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Phones Vs. Cancer Debate Continues
The results of an authoritative study probing the possible links between brain cancer and the use of mobile phones, will gladden the hearts of telecom manufacturers, while confusing lay users worldwide.
The Journal of the American Medical Association (JAMA) in the latest issue released today, carries results of a study funded by a wireless industry group and the National Cancer Institute in the U.S. concludes: ``Our data suggest that use of hand held cellular telephones is not associated with risk of brain cancer...'' However, the study was limited to men and women who have been using such phones for three years or less. The paper authored by doctors, Joshua Muscat, Mark Malkin and six others, says further studies are needed to take account for longer periods of usage.
However, widespread public unease about the possible health hazards of prolonged mobile phone usage has prompted the U.S. Federal Communication Commission (FCC) only a few days ago to mandate that all cell phones sold in that country, should carry a declaration of the radiation level of the instrument. Users can also visit the FCC website to compare radiation levels of all commercial models. (www.fcc.gov)
How much is too much - radiation-wise?
The FCC has said a safe limit for radiation absorbed by the phone user's head is 1.6 watts per kg - the standard absorption level (SAR) that may be absorbed by one gram of human tissue. A 1998 study carried out by the U.S. Radiation Research Society, ``Cell Phones and Cancer: What is the evidence for a connection?``, concluded: ``Over all the existing evidence for a causal relationship between radio frequency radiation and cancer is found to be weak to non-existent''.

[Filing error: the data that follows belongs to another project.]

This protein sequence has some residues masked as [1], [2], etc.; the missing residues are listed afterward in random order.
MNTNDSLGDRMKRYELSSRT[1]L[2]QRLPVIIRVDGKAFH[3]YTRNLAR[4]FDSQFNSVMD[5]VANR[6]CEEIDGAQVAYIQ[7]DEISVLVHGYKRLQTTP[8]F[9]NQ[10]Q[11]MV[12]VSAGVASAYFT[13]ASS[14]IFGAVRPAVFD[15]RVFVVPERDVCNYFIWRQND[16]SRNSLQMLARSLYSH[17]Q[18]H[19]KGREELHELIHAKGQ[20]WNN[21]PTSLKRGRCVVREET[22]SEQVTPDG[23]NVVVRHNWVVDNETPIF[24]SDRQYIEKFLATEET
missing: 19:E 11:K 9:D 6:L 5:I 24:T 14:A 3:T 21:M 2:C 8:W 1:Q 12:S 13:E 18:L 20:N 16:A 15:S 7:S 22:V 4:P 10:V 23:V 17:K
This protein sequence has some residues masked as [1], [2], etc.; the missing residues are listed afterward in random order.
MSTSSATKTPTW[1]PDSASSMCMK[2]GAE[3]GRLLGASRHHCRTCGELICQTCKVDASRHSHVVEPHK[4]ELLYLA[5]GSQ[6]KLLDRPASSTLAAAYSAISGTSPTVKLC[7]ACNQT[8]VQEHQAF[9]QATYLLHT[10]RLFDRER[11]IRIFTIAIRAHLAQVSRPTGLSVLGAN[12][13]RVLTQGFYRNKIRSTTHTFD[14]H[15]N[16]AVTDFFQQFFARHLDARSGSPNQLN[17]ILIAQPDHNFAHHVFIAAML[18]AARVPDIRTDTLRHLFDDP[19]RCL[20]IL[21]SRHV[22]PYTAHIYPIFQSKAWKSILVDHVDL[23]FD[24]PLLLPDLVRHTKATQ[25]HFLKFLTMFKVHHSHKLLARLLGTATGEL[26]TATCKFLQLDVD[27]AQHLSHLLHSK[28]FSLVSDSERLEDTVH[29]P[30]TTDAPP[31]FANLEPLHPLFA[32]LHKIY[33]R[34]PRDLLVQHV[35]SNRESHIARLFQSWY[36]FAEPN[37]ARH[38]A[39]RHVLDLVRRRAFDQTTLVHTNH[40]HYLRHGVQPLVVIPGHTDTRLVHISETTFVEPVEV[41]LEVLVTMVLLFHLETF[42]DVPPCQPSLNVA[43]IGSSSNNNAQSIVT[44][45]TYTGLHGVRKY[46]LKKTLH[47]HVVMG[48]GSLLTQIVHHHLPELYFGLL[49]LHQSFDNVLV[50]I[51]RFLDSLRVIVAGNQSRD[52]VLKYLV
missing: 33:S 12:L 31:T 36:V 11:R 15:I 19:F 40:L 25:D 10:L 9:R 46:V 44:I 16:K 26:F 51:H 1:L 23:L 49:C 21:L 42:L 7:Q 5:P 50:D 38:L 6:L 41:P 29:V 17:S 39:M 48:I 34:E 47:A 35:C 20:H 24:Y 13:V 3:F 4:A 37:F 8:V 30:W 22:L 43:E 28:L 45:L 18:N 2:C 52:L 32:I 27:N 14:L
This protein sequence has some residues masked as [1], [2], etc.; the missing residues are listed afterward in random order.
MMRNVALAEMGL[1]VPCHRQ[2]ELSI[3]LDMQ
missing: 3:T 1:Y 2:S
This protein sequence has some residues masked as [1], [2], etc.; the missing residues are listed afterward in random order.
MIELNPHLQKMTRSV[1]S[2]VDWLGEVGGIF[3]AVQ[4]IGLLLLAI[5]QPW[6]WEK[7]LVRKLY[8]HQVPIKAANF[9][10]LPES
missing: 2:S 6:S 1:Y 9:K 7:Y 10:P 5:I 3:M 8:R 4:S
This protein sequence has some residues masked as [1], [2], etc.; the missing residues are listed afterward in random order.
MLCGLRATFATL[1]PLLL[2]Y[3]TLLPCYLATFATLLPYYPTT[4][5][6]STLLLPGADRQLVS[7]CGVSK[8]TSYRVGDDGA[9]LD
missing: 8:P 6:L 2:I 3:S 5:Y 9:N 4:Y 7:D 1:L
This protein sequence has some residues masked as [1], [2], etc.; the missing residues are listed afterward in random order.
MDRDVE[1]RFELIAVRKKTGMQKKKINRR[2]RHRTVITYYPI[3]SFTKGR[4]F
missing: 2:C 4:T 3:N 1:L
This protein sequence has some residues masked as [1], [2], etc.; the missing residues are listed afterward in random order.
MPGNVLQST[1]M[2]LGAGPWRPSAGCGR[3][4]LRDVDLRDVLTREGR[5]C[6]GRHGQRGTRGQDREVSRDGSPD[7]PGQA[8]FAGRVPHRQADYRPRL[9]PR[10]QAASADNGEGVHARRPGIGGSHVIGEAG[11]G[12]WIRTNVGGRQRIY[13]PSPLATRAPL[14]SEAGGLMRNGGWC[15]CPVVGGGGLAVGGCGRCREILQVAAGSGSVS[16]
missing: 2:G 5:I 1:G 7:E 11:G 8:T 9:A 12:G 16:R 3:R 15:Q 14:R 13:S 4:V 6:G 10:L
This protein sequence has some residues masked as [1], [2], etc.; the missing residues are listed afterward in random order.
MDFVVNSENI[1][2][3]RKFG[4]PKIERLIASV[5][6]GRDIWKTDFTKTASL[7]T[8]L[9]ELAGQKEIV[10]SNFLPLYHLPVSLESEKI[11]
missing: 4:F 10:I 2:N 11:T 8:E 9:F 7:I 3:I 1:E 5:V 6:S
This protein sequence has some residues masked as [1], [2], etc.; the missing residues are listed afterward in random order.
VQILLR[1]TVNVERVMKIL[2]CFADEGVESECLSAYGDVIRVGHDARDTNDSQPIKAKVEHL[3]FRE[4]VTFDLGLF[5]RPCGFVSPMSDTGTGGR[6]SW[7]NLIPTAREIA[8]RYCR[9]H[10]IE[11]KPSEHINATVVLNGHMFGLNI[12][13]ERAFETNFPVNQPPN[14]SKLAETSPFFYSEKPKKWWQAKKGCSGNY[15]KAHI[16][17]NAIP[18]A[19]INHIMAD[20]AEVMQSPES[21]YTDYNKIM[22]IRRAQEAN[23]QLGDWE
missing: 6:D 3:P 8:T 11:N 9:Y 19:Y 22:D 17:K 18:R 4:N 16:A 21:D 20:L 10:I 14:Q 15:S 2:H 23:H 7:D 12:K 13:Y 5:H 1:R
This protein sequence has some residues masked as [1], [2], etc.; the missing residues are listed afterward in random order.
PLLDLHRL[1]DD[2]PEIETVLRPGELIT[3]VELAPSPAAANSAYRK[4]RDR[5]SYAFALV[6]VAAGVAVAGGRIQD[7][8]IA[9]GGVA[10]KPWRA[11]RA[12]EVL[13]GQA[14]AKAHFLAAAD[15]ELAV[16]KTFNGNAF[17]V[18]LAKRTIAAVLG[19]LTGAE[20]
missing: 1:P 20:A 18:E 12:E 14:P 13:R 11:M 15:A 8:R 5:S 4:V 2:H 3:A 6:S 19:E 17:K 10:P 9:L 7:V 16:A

However, public interest groups have been quick to point out that the industry said the same thing about microwave ovens - before overwhelming evidence proved that they could be dangerous under some conditions. Mobile phones use radio waves to send the signal back - and emit between 0.2 and 0.6 watts of energy. In most phones these radiators are integral with the ear piece. The radiation frequency is in a similar range to the microwave oven - which uses the radiations to cook or heat the food.
The World Health Organisation (WHO) has commissioned a large study extending over 10 countries to identify links, if any, between cancer and mobile phones - but this will be completed only in 2003.
Meanwhile some governments are unwilling to take the risk of waiting: Last week the British Government launched a multi- million pound sterling initiative to study the subject and also advised parents that children should not be given cellular phones - since their risk might be greater than that faced by adults.
Worldwide about 300 million people are known to be using mobile phones. The market for such devices has seen a boom this year in India - and the number of cellular phone users in the country stood at around 25 lakhs in June. However the industry expects to add another 10 lakhs by year end, since prices of hand sets are falling - the latest Internet-enabled models have been offered for Rs 4,000.
Indian users by and large have not been advised either by manufacturers or the government about the possible health hazards. Also, the mobile phones in use here are of the digital type whereas in the U.S. where most studies have been done, the majority of such phones are still of the older analog design. It is not known if the two radiate in the same manner.
In the absence of conclusive evidence, users have been advised to minimise possible risk by not clapping the phone itself (which contains the radio transmitter) to their ear-but rather holding it away and using a headphone-speaker attachment to listen and talk. That way-you can use your ear, and have it too!